A Caltech Library Service

Hydrologic change in New Zealand during the last deglaciation linked to reorganization of the Southern Hemisphere westerly winds

Hinojosa, Jessica L. and Moy, Christopher M. and Vandergoes, Marcus and Feakins, Sarah J. and Sessions, Alex L. (2019) Hydrologic change in New Zealand during the last deglaciation linked to reorganization of the Southern Hemisphere westerly winds. Paleoceanography and Paleoclimatology, 34 (12). pp. 2158-2170. ISSN 2572-4517. doi:10.1029/2019pa003656.

[img] PDF - Published Version
See Usage Policy.

[img] PDF - Supplemental Material
See Usage Policy.


Use this Persistent URL to link to this item:


Millennial‐scale climate anomalies punctuating the last deglaciation were expressed differently in the Northern and Southern Hemispheres. While changes in oceanic meridional overturning circulation have been invoked to explain these disparities, the nearly synchronous onset of such events requires atmospheric mediation. Yet the extent and structure of atmospheric reorganization on millennial timescales remains unclear. In particular, the role of the Southern Hemisphere westerly winds (SHWW) and associated storm tracks is poorly constrained, largely due to the paucity of accessible archives of wind behavior. Here we present a new paleohydrologic record from a Lake Hayes, New Zealand (45° S) sediment core from ~17‐9 ka. Using two independent proxies for lake hydrology (Ca/Ti in sediments and δD values of aquatic plant biomarkers), we find evidence for a wetter Antarctic Cold Reversal (ACR, 14.7‐13.0 ka) and a drying trend during the Younger Dryas (YD, 12.9‐11.6 ka) and early Holocene (11.7 ka onward in this record). Comparisons of the Lake Hayes record with other Southern Hemisphere sites indicate coherent atmospheric shifts during the ACR and YD, whereby the former is wetter/cooler and the latter is drier/warmer. The wet/cool phase is associated with a northward shift and/or strengthening of the SHWW, whereas the drier/warmer phase indicates weaker mid‐latitude winds. These climatic trends are opposite to the Northern Hemisphere. There is a decoupling of climatic trends between Southern Hemisphere low‐ and mid‐latitude climates in the early Holocene, which could be explained by several mechanisms, such as the retreat of Antarctic sea ice.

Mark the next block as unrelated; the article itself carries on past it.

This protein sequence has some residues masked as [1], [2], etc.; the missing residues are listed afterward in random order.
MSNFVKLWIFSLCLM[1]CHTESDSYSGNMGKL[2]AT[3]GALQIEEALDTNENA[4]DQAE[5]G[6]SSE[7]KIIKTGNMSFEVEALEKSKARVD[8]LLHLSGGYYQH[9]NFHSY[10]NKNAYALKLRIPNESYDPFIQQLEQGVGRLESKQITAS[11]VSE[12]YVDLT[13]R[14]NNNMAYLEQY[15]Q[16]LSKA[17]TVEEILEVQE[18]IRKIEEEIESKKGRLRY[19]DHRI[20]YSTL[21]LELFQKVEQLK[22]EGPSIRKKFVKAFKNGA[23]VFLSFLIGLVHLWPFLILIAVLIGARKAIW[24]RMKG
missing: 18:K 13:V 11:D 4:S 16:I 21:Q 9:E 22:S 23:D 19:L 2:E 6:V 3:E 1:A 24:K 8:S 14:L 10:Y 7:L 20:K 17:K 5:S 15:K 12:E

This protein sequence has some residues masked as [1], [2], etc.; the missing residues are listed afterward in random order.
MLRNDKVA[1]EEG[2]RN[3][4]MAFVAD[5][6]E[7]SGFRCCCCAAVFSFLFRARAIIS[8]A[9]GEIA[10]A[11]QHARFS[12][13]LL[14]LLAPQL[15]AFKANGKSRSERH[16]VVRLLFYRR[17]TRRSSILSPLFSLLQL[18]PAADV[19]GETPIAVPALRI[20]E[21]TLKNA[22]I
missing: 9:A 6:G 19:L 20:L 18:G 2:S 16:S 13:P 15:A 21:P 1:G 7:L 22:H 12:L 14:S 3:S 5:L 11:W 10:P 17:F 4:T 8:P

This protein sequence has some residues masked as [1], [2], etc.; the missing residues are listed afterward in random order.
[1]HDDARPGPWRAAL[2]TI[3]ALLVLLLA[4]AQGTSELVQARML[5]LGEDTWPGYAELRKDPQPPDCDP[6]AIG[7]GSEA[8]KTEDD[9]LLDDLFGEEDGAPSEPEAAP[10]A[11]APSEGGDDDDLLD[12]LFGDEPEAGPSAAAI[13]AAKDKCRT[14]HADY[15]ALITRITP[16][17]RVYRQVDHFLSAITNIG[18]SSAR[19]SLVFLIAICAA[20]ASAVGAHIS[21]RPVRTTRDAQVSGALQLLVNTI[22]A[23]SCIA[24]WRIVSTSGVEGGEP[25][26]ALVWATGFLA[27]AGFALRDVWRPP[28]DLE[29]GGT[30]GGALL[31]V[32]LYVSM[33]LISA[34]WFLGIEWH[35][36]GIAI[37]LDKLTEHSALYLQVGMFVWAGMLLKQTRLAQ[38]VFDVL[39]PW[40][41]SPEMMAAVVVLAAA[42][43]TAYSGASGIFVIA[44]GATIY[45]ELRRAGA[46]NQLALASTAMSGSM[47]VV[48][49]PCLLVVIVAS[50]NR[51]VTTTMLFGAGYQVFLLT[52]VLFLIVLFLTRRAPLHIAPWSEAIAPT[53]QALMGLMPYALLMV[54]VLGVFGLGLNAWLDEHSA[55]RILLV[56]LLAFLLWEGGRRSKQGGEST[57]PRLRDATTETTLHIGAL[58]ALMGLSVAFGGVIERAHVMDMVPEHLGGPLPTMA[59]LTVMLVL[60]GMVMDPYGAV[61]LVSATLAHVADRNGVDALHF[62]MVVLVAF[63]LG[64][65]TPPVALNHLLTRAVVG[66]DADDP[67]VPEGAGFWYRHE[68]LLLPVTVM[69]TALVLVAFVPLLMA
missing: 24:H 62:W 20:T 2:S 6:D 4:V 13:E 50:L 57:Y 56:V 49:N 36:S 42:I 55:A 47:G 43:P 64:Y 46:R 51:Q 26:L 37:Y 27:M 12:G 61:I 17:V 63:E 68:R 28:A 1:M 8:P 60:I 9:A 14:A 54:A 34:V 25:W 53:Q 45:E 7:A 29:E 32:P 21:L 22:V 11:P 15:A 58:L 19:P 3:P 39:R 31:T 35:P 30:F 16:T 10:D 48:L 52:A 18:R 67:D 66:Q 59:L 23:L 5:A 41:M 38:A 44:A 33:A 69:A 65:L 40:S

Item Type:Article
Related URLs:
URLURL TypeDescription
Hinojosa, Jessica L.0000-0002-8589-102X
Moy, Christopher M.0000-0002-2177-5265
Vandergoes, Marcus0000-0001-7417-7747
Feakins, Sarah J.0000-0003-3434-2423
Sessions, Alex L.0000-0001-6120-2763
Additional Information:© 2019 American Geophysical Union. Received 13 MAY 2019; Accepted 8 NOV 2019; Accepted article online 13 NOV 2019; Published online 26 DEC 2019. The data underlying this work can be found in the NOAA World Data Service for Paleoclimatology database ( Funding for field work was provided by a University of Otago Research Grant to CMM. JLH was supported by the California Alliance for Graduate Education & The Professoriate and the Geological and Planetary Sciences Division at Caltech. We thank Fenfang Wu for lab support and Brent Pooley, Greer Gilmer, Christina Riesselman, Harris Anderson and Steve Little for help during fieldwork. Additional thanks to the Feakins IRMS Lab at USC for support and use of facilities. Finally, we are very grateful to one anonymous reviewer, Associate Editor Jim Russell, and Editor-in-Chief Ellen Thomas for their thoughtful and constructive feedback, which greatly improved this paper.
Funding AgencyGrant Number
University of OtagoUNSPECIFIED
California Alliance for Graduate Education and the ProfessoriateUNSPECIFIED
Caltech Division of Geological and Planetary SciencesUNSPECIFIED
Subject Keywords:Southern Hemisphere westerly winds; New Zealand; Paleohydrology; Late Glacial/early Holocene
Issue or Number:12
Record Number:CaltechAUTHORS:20191203-102139413
Persistent URL:
Official Citation:Hinojosa, J.L., Moy, C.M., Vandergoes, M., Feakins, S.J. and Sessions, A.L. (2019), Hydrologic Change in New Zealand During the Last Deglaciation Linked to Reorganization of the Southern Hemisphere Westerly Winds. Paleoceanography and Paleoclimatology, 34: 2158-2170. doi:10.1029/2019PA003656
Usage Policy:No commercial reproduction, distribution, display or performance rights in this work are provided.
ID Code:100163
Deposited By: Tony Diaz
Deposited On:03 Dec 2019 18:29
Last Modified:16 Nov 2021 17:52

Repository Staff Only: item control page